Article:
Lisa Alberghini, president of the Planning Office for Urban Affairs speaks at the ground breaking ceremony at the former St. Aidan Parish in Brookline May 28. Pilot photo/ Christine Williams
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BROOKLINE -- Closed nearly 10 years ago, former St. Aidan Parish will soon be the site of 59 units of mixed-income housing. Once completed, the project will provide 20 affordable rental units and 16 first-time homebuyer units.
The church building itself -- once the Kennedy’s place of worship and where John F. Kennedy was baptized -- will be made into nine market-rate triplexes. Many in the community felt strongly that the building should be preserved because of its historical significance.
The groundbreaking for the St. Aidan project, held outside the church May 28, attracted religious leaders including Cardinal Seán P. O’Malley, local and state elected officials, the project’s financial partners as well as representatives from its contractor, Consigli Construction Co., Inc.
The project is one of many developed by the Planning Office for Urban Affairs, a self-sustaining social justice ministry of the Archdiocese of Boston. The office, which celebrates its 40th anniversary next year, has developed 2,300 units of affordable and mixed-income housing, providing homes for more than 10,000 people.
At the groundbreaking, Lisa Alberghini, president of the office, said that the decade of planning this project will be well worth its results -- homes for people of modest means.
“Brookline is a privileged community. To remain rich -- rich in diversity, rich in community, rich in what makes life most important and successful -- you have chosen to share that privilege by taking care of your neighbors in need,” she told city residents. “It means a lot, especially in a community like this one where the people who serve those in the community can often no longer afford to live here.”
The project’s benefits will extend to historic preservation of the church building, open space protection, public access and transit-oriented development, she added.
Then, Alberghini quoted Caroline Kennedy who wrote in the 2003 introduction to “Profiles in Courage” by her father John F. Kennedy, “My father understood the complexity of courage, and he understood its simple power as well. He believed that those that act on principle, regardless of cost, can help inspire future generations.”
Caroline wrote about the courage to compromise and the courage to stay the course, Alberghini added.
“This development is a powerful example of both and of working tirelessly to accomplish shared objectives, even when that gets challenging,” she said.
Many politicians, including Sen. Edward Kennedy who is “steadfast in his support for the development,” made the project possible, Alberghini said.
“Brookline is providing over $6 million in town and federal resources to this development. It is an extraordinary investment into this community and its future,” she said.
Alberghini also praised the hard work of Brookline Selectman Robert Allen, Jr. and Congressman Barney Frank, chairman of the House Financial Services Committee.
“Congressman Frank filed landmark legislation last fall to create a national affordable housing trust fund that is highly targeted to help the most needy,” she said.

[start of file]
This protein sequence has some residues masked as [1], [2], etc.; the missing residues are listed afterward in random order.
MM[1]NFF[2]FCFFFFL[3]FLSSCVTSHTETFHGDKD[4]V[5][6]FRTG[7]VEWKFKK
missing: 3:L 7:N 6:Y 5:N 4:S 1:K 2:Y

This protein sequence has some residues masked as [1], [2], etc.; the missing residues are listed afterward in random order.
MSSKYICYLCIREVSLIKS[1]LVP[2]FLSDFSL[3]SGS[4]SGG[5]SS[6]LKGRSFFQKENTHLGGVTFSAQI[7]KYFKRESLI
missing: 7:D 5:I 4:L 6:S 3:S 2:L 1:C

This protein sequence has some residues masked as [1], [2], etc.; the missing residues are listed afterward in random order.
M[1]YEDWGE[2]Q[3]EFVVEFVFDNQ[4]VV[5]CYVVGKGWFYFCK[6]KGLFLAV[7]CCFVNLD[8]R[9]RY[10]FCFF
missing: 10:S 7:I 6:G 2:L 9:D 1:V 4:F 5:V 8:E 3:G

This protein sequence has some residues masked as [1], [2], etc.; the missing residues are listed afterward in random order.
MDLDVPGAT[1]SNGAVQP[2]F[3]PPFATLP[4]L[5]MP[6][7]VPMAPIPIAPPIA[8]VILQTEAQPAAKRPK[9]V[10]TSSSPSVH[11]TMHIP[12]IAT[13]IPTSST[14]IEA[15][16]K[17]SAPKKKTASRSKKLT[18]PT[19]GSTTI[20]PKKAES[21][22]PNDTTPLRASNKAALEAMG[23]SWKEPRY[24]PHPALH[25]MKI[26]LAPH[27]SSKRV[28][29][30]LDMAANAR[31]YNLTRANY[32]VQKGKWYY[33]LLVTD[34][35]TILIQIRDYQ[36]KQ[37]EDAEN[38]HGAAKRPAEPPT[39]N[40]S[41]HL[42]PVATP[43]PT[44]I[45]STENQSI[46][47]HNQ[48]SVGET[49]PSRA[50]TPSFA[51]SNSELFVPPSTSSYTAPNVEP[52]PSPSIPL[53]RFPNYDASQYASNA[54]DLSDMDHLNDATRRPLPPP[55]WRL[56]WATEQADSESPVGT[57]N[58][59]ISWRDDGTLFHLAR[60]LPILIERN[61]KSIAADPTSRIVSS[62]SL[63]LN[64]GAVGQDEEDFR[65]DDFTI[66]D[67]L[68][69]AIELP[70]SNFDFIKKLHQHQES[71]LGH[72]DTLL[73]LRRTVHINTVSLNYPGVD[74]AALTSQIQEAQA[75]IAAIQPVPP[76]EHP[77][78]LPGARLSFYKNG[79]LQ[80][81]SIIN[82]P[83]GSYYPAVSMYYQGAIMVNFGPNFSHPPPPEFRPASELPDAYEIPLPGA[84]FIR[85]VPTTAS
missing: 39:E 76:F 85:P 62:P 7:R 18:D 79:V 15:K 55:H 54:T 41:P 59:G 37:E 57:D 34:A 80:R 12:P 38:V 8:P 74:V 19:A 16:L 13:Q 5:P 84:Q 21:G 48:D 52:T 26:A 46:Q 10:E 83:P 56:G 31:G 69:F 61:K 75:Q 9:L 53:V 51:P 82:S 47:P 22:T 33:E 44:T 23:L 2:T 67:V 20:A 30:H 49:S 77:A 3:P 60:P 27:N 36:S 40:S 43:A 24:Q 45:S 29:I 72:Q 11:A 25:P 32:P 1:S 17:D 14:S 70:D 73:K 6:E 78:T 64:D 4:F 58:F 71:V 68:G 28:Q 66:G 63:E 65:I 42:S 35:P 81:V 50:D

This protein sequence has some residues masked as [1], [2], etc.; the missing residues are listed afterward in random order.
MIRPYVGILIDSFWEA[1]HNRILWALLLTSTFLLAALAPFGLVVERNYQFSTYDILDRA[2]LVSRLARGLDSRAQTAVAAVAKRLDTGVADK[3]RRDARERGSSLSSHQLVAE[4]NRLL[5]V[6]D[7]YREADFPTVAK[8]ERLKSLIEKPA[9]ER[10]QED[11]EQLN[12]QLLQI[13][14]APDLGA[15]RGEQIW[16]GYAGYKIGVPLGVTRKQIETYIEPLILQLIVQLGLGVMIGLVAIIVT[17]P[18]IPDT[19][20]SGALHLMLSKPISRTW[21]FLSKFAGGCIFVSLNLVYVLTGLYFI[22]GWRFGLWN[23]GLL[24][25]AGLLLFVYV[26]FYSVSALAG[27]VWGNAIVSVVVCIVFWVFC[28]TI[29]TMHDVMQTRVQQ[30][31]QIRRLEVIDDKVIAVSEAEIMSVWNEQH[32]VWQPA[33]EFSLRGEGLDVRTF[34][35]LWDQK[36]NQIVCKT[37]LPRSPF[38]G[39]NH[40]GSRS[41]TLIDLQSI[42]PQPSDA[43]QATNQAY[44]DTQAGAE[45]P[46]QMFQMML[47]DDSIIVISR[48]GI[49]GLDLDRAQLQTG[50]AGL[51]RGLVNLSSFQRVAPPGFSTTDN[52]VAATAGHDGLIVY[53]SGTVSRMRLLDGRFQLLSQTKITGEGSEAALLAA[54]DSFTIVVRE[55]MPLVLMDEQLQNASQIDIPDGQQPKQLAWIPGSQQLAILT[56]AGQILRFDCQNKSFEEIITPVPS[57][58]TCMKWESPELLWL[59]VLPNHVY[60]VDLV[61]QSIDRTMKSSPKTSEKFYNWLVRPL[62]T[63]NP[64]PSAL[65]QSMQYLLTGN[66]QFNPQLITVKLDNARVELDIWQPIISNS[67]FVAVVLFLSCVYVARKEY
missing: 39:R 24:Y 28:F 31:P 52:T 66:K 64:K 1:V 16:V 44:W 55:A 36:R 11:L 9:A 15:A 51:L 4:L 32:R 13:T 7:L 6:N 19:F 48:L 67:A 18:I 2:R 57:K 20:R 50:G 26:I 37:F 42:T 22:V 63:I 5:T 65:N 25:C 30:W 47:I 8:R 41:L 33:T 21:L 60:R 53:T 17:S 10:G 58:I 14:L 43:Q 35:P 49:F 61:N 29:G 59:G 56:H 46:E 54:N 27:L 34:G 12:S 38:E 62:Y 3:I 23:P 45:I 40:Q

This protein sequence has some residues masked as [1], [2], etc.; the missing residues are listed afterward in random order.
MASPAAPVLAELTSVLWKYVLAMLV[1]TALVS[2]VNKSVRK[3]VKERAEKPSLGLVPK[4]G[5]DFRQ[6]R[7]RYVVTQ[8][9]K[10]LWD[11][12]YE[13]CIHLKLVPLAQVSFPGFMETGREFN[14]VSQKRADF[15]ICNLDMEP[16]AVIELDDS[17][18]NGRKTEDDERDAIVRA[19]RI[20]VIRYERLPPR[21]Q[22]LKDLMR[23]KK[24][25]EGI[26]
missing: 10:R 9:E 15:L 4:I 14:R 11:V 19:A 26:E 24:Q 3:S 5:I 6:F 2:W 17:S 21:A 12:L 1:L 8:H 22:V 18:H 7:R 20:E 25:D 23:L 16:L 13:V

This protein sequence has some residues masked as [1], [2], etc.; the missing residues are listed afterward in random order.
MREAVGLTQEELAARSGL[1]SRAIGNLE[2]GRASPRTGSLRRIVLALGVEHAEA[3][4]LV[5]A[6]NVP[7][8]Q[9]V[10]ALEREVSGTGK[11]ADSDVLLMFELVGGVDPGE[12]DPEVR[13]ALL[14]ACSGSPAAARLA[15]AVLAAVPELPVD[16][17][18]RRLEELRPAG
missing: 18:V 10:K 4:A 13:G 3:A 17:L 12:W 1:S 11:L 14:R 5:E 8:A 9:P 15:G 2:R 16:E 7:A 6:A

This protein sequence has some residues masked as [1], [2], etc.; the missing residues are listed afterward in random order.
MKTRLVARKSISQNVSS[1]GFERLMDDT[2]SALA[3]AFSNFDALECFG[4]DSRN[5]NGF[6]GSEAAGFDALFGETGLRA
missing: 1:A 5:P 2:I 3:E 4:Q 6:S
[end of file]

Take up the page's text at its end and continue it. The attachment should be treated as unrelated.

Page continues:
Speaking at the podium, Frank said that in 10 years the St. Aidan’s project will be completed and will be home to people who contribute to the town.
“Not only do I like to say, ‘I told you so,’ it is one of the few pleasures that improves with age,” he said. “We’ll all come back here, and the cardinal will lead us in prayer, and I will lead us in ‘I told you so.’”
Alberghini said no one has had more passion for the St. Aidan’s project than Selectman Allen.
Allen told those gathered that the development, a “team effort” that required “incredible patience,” serves as a model for other projects.
“It represents a community willing to welcome affordable housing in a state that is willing to help support such housing and a mission-driven developer willing to work in such an environment,” he said.
Alberghini recognized Msgr. Michael Groden, who founded the Planning Office for Urban Affairs and served as its head for nearly 35 years.
Special recognition was also given to Robert Gallery, Massachusetts president of Bank of America, a strong supporter of the Planning Office. The bank provided $60 million in construction financing and equity investments for its last five developments, enabling the completion of 623 housing units since 2001. Currently, the bank and the Planning Office are negotiating another $60.6 million financing for five more projects currently under development.
Cardinal O’Malley addressed the crowd and told them that the work at St. Aidan’s should “enliven our hearts.”
“Affordable housing makes a great difference in people’s lives,” he said. “Whenever we look to the interests of our neighbors in the community and serve them, we are in a sense God’s own coworkers.”
He also praised the children’s choir from St. Mary of the Assumption School in Brookline who sang “Dona Nobis Pacem” four-voice in Latin and in Hebrew at the groundbreaking.
The pastor at St. Mary’s, Father John J. Ahern, and Brookline Rabbi William Hamilton led the closing prayer.
Rabbi Hamilton, who testified on behalf of the St. Aidan’s development at public hearings, called the choir’s performance “touching.”
“It was a very, very extraordinary moment for many of us from the Jewish faith who were able to participate in this dedication,” he said.